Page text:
Making your first college start at quarterback sounds stressful.
Making your first college start against the 10th-ranked team? Intimidating. Making your first college start on the road, facing a crowd of 106,000? Terrifying.
Except Appalachian State’s Zac Thomas found the scene at Penn State last Saturday natural and fun. Once you peer into his upbringing in Trussville, Ala., the calm vibe he radiated in a near-upset of the Nittany Lions (a 45-38 overtime loss) makes a lot of sense.
Thomas’ father played linebacker at Auburn in the early 1980s on teams featuring superstar running back Bo Jackson. Thomas’ mother is a passionate Alabama fan. So before Zac even knew what a big deal SEC football was, he attended Iron Bowl matchups of those teams in his home state. That immersion left him craving to play in settings like Beaver Stadium, not fearing it.
Sign Up and Save
Get six months of free digital access to The Charlotte Observer
So for all the preseason misgivings about Thomas replacing four-year starter Taylor Lamb, the sophomore didn’t just look capable, he shined. He accounted for three touchdowns - one rushing and two passes to Malik Williams. Thomas, who is 6-foot-2 and 205 pounds, finished with 313 total yards, half of those in a fourth quarter in which the Mountaineers led by a touchdown late in regulation.
The quarterback who will start Saturday against the Charlotte 49ers at Richardson Stadium - the one nicknamed “Bamm-Bamm” (a tyke from the Flintstones cartoons with superhuman strength) because he launched every throw as a freshman with bazooka force - looks thoroughly prepared to succeed Lamb.
No one has celebrated that succession more than Lamb, now a graduate assistant with the South Carolina Gamecocks’ coaching staff.
“Finally, a good QB for App State football,” Lamb joked via Twitter. “Zac Thomas, ice in his veins! Legendary stuff from the youngin!”
Busy as Lamb is in Columbia, he’s a constant resource for Thomas, who says he’ll ask Lamb things he’d be embarrassed to ask the coaches.
“He’s been phenomenal - taught me everything I knew about this offense and what to do on and off the field,” Thomas said of Lamb.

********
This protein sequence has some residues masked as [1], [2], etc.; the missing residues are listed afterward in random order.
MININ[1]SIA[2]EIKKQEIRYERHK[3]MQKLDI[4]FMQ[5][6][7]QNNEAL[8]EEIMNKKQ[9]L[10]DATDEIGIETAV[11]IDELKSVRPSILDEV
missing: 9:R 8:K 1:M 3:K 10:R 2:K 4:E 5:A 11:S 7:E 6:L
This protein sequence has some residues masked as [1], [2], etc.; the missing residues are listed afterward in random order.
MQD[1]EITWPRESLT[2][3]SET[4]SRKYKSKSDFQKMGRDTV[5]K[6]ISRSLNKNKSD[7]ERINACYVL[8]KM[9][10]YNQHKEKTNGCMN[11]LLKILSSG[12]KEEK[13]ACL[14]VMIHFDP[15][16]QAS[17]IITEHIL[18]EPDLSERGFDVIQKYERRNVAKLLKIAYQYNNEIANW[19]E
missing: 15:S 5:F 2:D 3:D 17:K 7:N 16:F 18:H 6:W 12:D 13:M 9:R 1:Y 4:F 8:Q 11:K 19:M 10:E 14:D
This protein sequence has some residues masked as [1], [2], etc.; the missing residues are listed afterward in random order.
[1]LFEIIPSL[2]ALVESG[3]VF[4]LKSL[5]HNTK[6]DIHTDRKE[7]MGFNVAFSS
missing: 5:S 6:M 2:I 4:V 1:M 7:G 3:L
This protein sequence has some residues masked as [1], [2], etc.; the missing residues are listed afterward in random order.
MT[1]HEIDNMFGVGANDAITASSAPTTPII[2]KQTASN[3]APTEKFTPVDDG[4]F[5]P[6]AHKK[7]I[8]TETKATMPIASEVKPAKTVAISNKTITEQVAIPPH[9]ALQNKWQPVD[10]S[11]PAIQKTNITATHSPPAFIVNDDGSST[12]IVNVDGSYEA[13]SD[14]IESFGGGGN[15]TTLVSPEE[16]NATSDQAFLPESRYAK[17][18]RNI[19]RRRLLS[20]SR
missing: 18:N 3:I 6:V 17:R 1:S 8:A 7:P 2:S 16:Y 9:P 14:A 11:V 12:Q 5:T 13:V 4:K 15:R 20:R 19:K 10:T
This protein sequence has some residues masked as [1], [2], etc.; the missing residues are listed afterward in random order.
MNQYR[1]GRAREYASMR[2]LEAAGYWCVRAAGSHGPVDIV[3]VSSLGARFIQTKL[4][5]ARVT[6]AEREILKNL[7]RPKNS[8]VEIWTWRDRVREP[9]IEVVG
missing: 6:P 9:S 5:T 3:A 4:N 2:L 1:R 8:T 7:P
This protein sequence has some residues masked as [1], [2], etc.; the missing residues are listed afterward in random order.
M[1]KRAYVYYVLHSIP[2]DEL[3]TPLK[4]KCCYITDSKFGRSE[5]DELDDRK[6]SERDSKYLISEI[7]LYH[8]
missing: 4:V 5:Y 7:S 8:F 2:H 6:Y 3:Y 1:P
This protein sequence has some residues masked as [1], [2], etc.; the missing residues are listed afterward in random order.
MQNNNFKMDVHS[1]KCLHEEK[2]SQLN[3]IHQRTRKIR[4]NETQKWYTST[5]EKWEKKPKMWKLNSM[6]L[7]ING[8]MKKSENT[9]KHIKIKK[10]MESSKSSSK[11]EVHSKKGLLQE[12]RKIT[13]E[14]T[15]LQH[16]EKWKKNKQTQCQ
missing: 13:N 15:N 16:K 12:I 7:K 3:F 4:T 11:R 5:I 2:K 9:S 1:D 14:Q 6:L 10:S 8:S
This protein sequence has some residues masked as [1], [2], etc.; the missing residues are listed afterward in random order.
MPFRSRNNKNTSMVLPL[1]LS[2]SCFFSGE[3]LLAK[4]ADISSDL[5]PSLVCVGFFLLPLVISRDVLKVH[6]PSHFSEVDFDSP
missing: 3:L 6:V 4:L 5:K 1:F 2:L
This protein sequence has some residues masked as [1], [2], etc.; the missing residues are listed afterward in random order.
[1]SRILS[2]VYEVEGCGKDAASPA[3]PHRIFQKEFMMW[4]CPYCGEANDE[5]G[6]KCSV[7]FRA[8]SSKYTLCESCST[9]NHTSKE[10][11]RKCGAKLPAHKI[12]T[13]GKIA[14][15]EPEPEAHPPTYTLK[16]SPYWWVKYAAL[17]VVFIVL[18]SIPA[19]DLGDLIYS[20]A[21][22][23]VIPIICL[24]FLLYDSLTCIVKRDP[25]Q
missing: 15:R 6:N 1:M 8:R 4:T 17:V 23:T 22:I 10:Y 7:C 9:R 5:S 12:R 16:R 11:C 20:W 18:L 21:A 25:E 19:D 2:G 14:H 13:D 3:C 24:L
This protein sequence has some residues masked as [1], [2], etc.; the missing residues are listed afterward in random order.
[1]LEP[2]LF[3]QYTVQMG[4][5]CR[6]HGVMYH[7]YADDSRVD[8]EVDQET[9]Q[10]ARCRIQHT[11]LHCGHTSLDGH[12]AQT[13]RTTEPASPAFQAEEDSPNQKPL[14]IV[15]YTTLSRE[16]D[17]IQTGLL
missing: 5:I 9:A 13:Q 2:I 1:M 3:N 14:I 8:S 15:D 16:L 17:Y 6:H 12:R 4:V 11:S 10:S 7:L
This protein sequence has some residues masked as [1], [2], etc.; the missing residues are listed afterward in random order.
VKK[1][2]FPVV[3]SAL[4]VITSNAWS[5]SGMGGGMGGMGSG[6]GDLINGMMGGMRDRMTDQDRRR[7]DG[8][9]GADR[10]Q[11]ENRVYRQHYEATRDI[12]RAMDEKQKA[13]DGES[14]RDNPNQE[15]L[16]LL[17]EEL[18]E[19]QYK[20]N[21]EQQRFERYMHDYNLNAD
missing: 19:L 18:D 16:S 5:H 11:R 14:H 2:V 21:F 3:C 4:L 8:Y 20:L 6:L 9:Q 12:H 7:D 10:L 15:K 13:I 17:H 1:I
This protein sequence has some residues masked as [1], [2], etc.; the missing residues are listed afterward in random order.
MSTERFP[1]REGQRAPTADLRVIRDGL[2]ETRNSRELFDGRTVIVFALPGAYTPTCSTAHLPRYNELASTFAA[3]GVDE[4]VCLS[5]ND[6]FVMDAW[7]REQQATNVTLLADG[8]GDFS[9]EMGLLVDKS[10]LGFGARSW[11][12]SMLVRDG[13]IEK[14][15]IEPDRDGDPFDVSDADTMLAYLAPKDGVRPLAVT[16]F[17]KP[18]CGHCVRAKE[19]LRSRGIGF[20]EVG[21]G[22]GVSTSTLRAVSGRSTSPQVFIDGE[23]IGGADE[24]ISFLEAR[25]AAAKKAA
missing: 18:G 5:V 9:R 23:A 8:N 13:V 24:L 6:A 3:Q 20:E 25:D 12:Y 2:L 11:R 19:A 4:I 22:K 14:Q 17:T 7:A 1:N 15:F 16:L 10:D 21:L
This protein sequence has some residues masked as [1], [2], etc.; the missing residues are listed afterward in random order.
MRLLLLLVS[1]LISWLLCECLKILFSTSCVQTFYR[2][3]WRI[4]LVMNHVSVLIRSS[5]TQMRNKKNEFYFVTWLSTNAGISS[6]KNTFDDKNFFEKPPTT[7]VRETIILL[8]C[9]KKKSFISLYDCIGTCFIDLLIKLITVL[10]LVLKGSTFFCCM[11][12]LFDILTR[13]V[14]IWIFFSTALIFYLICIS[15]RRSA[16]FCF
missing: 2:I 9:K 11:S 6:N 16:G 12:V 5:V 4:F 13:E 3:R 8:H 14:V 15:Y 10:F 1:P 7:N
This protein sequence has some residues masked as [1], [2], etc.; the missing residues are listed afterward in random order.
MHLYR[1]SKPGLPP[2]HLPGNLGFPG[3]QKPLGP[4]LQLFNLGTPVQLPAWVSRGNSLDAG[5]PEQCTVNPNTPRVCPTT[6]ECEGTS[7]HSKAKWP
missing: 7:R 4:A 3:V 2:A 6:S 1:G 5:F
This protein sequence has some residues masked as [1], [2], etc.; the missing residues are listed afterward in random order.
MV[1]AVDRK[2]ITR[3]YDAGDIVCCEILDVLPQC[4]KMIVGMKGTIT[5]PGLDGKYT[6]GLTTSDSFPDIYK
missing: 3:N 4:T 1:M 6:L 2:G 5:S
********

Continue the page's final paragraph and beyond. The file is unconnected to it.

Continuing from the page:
Those two define a quarterback contrast. Lamb didn’t have ideal arm strength or foot speed, but he had touch and finesse in his passing. The biggest question about Thomas was whether he could rein in how hard he threw.
“In high school I threw the ball way too hard,” Thomas recalled. “There are some plays where you have to throw rockets. And there are others, like a running back screen: They’re not made to catch the ball, they’re made to run the ball. I’ve got to give them a good, catchable ball when they’re open.”
That’s just what he delivered by the review of co-offensive coordinator/quarterbacks coach Frank Ponce: “That didn’t surprise us. He’s a level-headed kid who practices hard. In the meeting room he’s always dialed in: very focused, very mature.
“He’s a tough kid who runs hard and can also throw the football. He fits our offense perfectly.”
If so, then that as much serendipity as a grand plan. Thomas said Appalachian State didn’t recruit him hard until early 2016 after another quarterback left the program. He made an unofficial visit to Boone about three weeks before signing day, and was sold.
It’s only natural Thomas would be struck by the masses in the stands that surrounded him for warmups at Beaver Stadium. But jitters abated when teammate Darrynton Evans returned a kickoff 100 yards to tie the game in the first four minutes.
“When (Evans) took that kickoff return to the crib, all my nerves went out. In my mind, I was just thinking, ‘We can do this. We can beat this team.’”
It certainly looked that way with less than two minutes left in regulation when running back Jalin Moore broke multiple tackles for a 16-yard touchdown to put the Mountaineers ahead 38-31.
“I went up to Zeb (Spier, a reserve quarterback) and said, “We’re about to win this game!’ and he said, ‘Let’s take a knee and pray.’
“Then right before we took a knee, they took the kickoff to about the 40.”
Penn State tied the game and the rest became a repeat of the overtime loss at Tennessee in 2016: impressive, but ultimately unfulfilling.
“I’m sure we were just another game on their schedule. First game, usually the big teams schedule an easy team,” Thomas said.
“I think we shocked a lot of their fans by what we did.”